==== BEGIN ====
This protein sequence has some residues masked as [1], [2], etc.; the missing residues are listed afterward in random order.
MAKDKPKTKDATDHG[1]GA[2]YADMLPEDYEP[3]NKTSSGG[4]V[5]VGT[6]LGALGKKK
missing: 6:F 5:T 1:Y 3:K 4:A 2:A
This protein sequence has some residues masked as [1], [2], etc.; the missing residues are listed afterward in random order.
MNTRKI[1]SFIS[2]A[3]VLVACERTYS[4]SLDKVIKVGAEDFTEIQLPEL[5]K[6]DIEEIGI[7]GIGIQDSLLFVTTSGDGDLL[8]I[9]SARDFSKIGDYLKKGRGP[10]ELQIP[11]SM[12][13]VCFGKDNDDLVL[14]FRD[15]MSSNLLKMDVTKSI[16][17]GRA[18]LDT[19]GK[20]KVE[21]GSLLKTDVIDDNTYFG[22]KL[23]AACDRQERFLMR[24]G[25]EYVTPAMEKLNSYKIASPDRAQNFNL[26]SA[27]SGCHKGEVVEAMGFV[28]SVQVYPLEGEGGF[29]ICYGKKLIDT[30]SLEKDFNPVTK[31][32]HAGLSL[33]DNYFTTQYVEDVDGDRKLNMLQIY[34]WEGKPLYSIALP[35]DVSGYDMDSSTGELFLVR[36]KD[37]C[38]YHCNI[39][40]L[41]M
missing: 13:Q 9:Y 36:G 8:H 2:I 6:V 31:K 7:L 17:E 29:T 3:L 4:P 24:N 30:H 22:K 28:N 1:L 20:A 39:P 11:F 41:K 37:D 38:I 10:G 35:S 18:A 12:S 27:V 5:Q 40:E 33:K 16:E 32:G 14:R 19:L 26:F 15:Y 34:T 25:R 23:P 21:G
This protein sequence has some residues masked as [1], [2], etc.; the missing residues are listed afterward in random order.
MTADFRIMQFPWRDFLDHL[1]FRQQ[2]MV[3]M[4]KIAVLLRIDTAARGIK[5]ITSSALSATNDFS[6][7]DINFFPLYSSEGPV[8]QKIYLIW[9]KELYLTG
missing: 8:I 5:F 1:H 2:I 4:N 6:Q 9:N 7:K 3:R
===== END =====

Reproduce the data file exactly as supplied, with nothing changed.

This protein sequence has some residues masked as [1], [2], etc.; the missing residues are listed afterward in random order.
MAKDKPKTKDATDHG[1]GA[2]YADMLPEDYEP[3]NKTSSGG[4]V[5]VGT[6]LGALGKKK
missing: 6:F 5:T 1:Y 3:K 4:A 2:A
This protein sequence has some residues masked as [1], [2], etc.; the missing residues are listed afterward in random order.
MNTRKI[1]SFIS[2]A[3]VLVACERTYS[4]SLDKVIKVGAEDFTEIQLPEL[5]K[6]DIEEIGI[7]GIGIQDSLLFVTTSGDGDLL[8]I[9]SARDFSKIGDYLKKGRGP[10]ELQIP[11]SM[12][13]VCFGKDNDDLVL[14]FRD[15]MSSNLLKMDVTKSI[16][17]GRA[18]LDT[19]GK[20]KVE[21]GSLLKTDVIDDNTYFG[22]KL[23]AACDRQERFLMR[24]G[25]EYVTPAMEKLNSYKIASPDRAQNFNL[26]SA[27]SGCHKGEVVEAMGFV[28]SVQVYPLEGEGGF[29]ICYGKKLIDT[30]SLEKDFNPVTK[31][32]HAGLSL[33]DNYFTTQYVEDVDGDRKLNMLQIY[34]WEGKPLYSIALP[35]DVSGYDMDSSTGELFLVR[36]KD[37]C[38]YHCNI[39][40]L[41]M
missing: 13:Q 9:Y 36:G 8:H 2:I 6:V 31:K 7:L 17:E 29:T 3:L 4:P 24:N 30:H 22:K 28:N 1:L 20:A 39:P 11:F 41:K 37:D 38:I 10:G 35:S 18:A 12:S 27:V 5:Q 40:E 33:K 16:E 32:G 14:R 19:L 26:F 15:Y 34:T 25:R 23:P 21:G
This protein sequence has some residues masked as [1], [2], etc.; the missing residues are listed afterward in random order.
MTADFRIMQFPWRDFLDHL[1]FRQQ[2]MV[3]M[4]KIAVLLRIDTAARGIK[5]ITSSALSATNDFS[6][7]DINFFPLYSSEGPV[8]QKIYLIW[9]KELYLTG
missing: 8:I 5:F 1:H 2:I 4:N 6:Q 9:N 7:K 3:R